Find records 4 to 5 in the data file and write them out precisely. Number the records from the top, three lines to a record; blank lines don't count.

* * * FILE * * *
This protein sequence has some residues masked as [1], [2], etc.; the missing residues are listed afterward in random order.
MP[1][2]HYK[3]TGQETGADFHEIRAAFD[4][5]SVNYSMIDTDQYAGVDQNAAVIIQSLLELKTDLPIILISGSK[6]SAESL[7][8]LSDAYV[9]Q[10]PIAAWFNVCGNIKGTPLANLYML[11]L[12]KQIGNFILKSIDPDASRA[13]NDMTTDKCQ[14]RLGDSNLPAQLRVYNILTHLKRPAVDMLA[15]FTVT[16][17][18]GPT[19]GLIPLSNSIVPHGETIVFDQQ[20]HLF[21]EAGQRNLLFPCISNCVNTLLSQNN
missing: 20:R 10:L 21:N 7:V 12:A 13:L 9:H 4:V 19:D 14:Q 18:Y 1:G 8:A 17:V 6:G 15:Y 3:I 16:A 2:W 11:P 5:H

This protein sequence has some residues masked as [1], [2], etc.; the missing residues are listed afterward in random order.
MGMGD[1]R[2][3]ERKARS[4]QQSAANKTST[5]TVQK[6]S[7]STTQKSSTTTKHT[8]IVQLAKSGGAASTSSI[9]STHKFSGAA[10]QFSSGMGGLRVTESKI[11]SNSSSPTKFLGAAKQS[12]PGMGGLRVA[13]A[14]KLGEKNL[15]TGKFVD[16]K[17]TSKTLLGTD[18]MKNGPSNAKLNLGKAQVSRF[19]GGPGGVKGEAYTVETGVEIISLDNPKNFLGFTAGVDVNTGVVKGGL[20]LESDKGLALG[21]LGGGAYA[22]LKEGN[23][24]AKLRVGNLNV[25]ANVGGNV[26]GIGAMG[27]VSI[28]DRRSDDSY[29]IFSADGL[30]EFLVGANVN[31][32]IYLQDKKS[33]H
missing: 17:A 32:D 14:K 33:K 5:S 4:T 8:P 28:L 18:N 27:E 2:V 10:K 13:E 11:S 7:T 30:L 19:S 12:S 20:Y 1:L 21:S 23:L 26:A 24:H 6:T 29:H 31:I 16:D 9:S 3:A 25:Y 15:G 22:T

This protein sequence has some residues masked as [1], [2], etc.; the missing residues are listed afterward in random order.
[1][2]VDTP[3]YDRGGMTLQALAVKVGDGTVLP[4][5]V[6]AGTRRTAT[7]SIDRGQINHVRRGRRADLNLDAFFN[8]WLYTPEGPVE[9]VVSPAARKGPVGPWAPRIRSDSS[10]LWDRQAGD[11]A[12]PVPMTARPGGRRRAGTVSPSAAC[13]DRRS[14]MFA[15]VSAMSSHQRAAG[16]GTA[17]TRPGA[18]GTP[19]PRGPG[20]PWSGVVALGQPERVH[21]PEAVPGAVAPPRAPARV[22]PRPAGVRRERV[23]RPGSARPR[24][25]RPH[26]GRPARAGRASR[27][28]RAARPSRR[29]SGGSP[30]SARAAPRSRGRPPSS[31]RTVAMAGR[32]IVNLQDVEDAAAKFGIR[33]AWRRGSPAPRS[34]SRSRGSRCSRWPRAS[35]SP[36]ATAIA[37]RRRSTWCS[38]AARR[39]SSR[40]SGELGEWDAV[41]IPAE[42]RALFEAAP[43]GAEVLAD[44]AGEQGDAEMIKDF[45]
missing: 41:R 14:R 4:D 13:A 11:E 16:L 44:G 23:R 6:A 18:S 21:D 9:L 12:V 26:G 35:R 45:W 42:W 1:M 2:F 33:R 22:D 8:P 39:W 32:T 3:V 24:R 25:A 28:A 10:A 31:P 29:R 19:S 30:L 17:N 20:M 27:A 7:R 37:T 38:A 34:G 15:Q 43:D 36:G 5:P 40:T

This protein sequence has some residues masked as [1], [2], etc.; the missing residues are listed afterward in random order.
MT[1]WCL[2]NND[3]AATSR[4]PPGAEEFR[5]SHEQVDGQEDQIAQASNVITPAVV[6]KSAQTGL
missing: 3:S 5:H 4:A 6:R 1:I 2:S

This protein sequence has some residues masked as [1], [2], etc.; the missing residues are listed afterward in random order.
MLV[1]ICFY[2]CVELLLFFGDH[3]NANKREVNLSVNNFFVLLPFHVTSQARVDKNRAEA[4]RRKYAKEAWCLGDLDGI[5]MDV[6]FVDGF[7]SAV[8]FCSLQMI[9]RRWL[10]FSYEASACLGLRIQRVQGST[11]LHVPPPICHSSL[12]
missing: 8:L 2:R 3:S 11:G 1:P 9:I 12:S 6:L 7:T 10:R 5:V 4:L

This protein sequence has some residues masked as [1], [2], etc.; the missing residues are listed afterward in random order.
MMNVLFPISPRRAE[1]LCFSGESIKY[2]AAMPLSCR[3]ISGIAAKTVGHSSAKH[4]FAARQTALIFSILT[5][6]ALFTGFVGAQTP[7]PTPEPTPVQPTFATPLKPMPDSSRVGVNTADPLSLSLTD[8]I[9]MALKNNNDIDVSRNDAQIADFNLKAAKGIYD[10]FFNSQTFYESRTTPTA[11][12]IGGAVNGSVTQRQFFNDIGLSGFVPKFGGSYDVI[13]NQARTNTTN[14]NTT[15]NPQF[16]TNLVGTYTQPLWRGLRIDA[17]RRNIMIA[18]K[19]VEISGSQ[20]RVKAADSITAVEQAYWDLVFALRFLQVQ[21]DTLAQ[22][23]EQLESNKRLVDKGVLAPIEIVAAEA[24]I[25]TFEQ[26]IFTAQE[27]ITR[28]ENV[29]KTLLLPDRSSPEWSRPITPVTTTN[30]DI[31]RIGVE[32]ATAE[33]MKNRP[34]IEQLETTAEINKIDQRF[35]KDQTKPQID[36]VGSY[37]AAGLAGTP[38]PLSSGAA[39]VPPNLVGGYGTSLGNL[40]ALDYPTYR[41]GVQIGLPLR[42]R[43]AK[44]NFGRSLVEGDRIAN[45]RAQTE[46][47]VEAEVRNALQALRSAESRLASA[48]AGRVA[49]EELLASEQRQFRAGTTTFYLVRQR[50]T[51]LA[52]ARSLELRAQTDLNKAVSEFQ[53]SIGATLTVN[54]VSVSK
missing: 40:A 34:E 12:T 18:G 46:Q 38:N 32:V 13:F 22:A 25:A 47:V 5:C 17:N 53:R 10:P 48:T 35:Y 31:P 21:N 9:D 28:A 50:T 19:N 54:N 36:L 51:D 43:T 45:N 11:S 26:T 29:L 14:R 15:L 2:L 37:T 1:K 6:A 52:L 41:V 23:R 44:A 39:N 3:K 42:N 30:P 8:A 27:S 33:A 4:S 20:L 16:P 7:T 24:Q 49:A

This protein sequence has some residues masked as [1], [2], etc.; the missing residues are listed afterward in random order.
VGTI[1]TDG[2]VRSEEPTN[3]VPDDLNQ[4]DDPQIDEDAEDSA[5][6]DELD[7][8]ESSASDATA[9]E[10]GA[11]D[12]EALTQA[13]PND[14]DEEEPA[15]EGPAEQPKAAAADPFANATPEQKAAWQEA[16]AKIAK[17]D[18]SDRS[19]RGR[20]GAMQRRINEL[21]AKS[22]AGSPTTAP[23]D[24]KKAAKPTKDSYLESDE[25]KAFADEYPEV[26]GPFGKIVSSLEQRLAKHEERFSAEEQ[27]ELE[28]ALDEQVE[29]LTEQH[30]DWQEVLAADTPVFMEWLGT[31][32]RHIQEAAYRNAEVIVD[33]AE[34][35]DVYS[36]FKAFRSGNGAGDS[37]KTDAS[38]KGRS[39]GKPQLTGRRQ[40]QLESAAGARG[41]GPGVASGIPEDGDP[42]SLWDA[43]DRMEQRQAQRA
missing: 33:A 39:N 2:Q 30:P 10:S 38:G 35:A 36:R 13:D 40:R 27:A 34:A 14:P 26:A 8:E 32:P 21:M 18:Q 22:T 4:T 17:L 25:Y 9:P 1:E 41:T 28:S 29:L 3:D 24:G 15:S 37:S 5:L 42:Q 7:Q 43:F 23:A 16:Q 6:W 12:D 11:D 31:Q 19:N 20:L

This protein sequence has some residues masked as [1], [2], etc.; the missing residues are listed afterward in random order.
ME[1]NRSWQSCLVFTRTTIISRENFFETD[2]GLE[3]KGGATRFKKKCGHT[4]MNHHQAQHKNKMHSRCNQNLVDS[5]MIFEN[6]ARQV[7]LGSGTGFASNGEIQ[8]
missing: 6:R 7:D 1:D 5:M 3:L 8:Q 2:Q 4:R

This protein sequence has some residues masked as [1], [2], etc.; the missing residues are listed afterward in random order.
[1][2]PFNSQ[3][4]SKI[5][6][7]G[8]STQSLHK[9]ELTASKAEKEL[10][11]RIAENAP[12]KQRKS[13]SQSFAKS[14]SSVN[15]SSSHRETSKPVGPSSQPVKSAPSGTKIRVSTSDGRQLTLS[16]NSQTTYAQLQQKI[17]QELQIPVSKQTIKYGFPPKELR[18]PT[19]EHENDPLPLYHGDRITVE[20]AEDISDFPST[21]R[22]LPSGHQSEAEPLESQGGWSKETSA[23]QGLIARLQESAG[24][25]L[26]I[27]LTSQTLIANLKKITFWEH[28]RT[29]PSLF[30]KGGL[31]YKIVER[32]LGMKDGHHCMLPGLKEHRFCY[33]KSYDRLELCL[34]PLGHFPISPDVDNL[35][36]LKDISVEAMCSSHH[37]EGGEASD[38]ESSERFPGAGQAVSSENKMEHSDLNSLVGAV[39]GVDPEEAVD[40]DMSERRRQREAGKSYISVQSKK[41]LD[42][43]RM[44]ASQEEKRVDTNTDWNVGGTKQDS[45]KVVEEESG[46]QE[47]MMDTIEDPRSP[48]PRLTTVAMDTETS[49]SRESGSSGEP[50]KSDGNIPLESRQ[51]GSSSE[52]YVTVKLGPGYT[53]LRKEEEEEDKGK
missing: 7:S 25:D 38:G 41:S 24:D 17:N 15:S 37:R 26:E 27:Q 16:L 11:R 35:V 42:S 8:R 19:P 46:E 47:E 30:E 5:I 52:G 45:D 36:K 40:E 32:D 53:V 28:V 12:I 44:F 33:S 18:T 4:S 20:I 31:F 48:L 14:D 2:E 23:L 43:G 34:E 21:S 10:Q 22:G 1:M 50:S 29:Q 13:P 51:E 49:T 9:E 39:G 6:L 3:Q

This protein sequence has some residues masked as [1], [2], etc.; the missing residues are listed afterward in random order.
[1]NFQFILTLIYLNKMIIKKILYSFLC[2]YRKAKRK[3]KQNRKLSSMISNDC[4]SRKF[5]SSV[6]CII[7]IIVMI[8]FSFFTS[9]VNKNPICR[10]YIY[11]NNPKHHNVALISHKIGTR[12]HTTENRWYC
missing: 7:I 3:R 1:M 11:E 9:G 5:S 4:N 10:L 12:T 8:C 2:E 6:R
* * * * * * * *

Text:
This protein sequence has some residues masked as [1], [2], etc.; the missing residues are listed afterward in random order.
MT[1]WCL[2]NND[3]AATSR[4]PPGAEEFR[5]SHEQVDGQEDQIAQASNVITPAVV[6]KSAQTGL
missing: 3:S 5:H 4:A 6:R 1:I 2:S

This protein sequence has some residues masked as [1], [2], etc.; the missing residues are listed afterward in random order.
MLV[1]ICFY[2]CVELLLFFGDH[3]NANKREVNLSVNNFFVLLPFHVTSQARVDKNRAEA[4]RRKYAKEAWCLGDLDGI[5]MDV[6]FVDGF[7]SAV[8]FCSLQMI[9]RRWL[10]FSYEASACLGLRIQRVQGST[11]LHVPPPICHSSL[12]
missing: 8:L 2:R 3:S 11:G 1:P 9:I 12:S 6:L 7:T 10:R 5:V 4:L